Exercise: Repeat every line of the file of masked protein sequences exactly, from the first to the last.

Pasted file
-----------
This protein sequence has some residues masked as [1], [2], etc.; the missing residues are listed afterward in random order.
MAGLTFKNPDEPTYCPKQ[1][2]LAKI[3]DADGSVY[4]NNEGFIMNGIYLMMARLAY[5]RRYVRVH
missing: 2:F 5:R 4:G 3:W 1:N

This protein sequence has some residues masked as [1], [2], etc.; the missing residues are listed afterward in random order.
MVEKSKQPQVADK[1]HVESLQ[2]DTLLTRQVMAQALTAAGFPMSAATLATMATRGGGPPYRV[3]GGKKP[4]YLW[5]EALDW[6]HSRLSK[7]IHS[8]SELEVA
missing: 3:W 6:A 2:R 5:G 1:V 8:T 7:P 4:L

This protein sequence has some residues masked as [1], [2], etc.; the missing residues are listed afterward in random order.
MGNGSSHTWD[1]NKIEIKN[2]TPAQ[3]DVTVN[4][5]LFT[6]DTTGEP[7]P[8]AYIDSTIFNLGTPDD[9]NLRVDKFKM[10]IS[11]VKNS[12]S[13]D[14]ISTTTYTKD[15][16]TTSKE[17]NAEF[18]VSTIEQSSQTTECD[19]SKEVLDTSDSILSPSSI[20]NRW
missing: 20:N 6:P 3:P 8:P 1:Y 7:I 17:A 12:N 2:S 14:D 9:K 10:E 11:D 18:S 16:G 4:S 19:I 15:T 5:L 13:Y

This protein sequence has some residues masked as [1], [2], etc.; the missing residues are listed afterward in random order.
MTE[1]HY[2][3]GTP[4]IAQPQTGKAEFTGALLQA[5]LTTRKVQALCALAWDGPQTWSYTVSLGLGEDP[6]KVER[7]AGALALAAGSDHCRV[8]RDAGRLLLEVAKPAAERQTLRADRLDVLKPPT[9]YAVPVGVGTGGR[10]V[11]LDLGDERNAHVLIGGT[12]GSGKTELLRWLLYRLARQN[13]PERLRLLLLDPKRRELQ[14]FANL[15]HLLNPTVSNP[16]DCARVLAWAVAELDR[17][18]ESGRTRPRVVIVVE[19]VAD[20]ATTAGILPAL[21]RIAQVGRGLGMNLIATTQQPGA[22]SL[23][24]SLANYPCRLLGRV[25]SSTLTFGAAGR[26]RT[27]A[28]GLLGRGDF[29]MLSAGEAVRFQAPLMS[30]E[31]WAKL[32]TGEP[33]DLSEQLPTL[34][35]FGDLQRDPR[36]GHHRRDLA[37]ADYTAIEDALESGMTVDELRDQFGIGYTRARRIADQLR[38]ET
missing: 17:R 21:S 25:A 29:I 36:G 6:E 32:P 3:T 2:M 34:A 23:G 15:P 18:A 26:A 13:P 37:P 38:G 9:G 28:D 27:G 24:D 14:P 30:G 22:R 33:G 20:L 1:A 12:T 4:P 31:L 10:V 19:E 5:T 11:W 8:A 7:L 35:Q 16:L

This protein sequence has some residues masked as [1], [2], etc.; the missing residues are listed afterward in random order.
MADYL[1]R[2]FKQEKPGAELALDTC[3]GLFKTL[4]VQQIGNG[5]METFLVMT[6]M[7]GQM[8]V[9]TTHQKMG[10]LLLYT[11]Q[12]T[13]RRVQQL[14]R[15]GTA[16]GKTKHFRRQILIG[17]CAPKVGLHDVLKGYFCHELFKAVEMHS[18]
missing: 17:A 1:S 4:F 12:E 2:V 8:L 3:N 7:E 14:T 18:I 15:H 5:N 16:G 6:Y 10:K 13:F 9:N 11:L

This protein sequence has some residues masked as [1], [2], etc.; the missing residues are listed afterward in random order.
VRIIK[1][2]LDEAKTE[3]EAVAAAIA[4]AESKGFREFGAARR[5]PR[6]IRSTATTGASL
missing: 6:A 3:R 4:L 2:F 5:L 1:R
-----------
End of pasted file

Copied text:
This protein sequence has some residues masked as [1], [2], etc.; the missing residues are listed afterward in random order.
MAGLTFKNPDEPTYCPKQ[1][2]LAKI[3]DADGSVY[4]NNEGFIMNGIYLMMARLAY[5]RRYVRVH
missing: 2:F 5:R 4:G 3:W 1:N

This protein sequence has some residues masked as [1], [2], etc.; the missing residues are listed afterward in random order.
MVEKSKQPQVADK[1]HVESLQ[2]DTLLTRQVMAQALTAAGFPMSAATLATMATRGGGPPYRV[3]GGKKP[4]YLW[5]EALDW[6]HSRLSK[7]IHS[8]SELEVA
missing: 3:W 6:A 2:R 5:G 1:V 8:T 7:P 4:L

This protein sequence has some residues masked as [1], [2], etc.; the missing residues are listed afterward in random order.
MGNGSSHTWD[1]NKIEIKN[2]TPAQ[3]DVTVN[4][5]LFT[6]DTTGEP[7]P[8]AYIDSTIFNLGTPDD[9]NLRVDKFKM[10]IS[11]VKNS[12]S[13]D[14]ISTTTYTKD[15][16]TTSKE[17]NAEF[18]VSTIEQSSQTTECD[19]SKEVLDTSDSILSPSSI[20]NRW
missing: 20:N 6:P 3:P 8:P 1:Y 7:I 17:A 12:N 2:S 14:D 9:K 10:E 11:D 18:S 16:G 4:S 19:I 15:T 5:L 13:Y

This protein sequence has some residues masked as [1], [2], etc.; the missing residues are listed afterward in random order.
MTE[1]HY[2][3]GTP[4]IAQPQTGKAEFTGALLQA[5]LTTRKVQALCALAWDGPQTWSYTVSLGLGEDP[6]KVER[7]AGALALAAGSDHCRV[8]RDAGRLLLEVAKPAAERQTLRADRLDVLKPPT[9]YAVPVGVGTGGR[10]V[11]LDLGDERNAHVLIGGT[12]GSGKTELLRWLLYRLARQN[13]PERLRLLLLDPKRRELQ[14]FANL[15]HLLNPTVSNP[16]DCARVLAWAVAELDR[17][18]ESGRTRPRVVIVVE[19]VAD[20]ATTAGILPAL[21]RIAQVGRGLGMNLIATTQQPGA[22]SL[23][24]SLANYPCRLLGRV[25]SSTLTFGAAGR[26]RT[27]A[28]GLLGRGDF[29]MLSAGEAVRFQAPLMS[30]E[31]WAKL[32]TGEP[33]DLSEQLPTL[34][35]FGDLQRDPR[36]GHHRRDLA[37]ADYTAIEDALESGMTVDELRDQFGIGYTRARRIADQLR[38]ET
missing: 17:R 21:S 25:A 29:I 36:G 6:E 32:P 3:T 2:M 34:A 23:G 15:P 18:A 26:A 13:P 37:P 38:G 9:G 28:D 27:G 24:D 14:P 30:G 22:R 33:G 20:L 1:A 12:T 4:P 31:L 10:V 19:E 5:T 11:W 8:A 7:L 35:Q 16:L

This protein sequence has some residues masked as [1], [2], etc.; the missing residues are listed afterward in random order.
MADYL[1]R[2]FKQEKPGAELALDTC[3]GLFKTL[4]VQQIGNG[5]METFLVMT[6]M[7]GQM[8]V[9]TTHQKMG[10]LLLYT[11]Q[12]T[13]RRVQQL[14]R[15]GTA[16]GKTKHFRRQILIG[17]CAPKVGLHDVLKGYFCHELFKAVEMHS[18]
missing: 17:A 1:S 4:F 12:E 2:V 8:L 3:N 7:E 14:T 18:I 15:H 5:N 16:G 6:Y 10:K 13:F 9:N 11:L

This protein sequence has some residues masked as [1], [2], etc.; the missing residues are listed afterward in random order.
VRIIK[1][2]LDEAKTE[3]EAVAAAIA[4]AESKGFREFGAARR[5]PR[6]IRSTATTGASL
missing: 6:A 3:R 4:L 2:F 5:L 1:R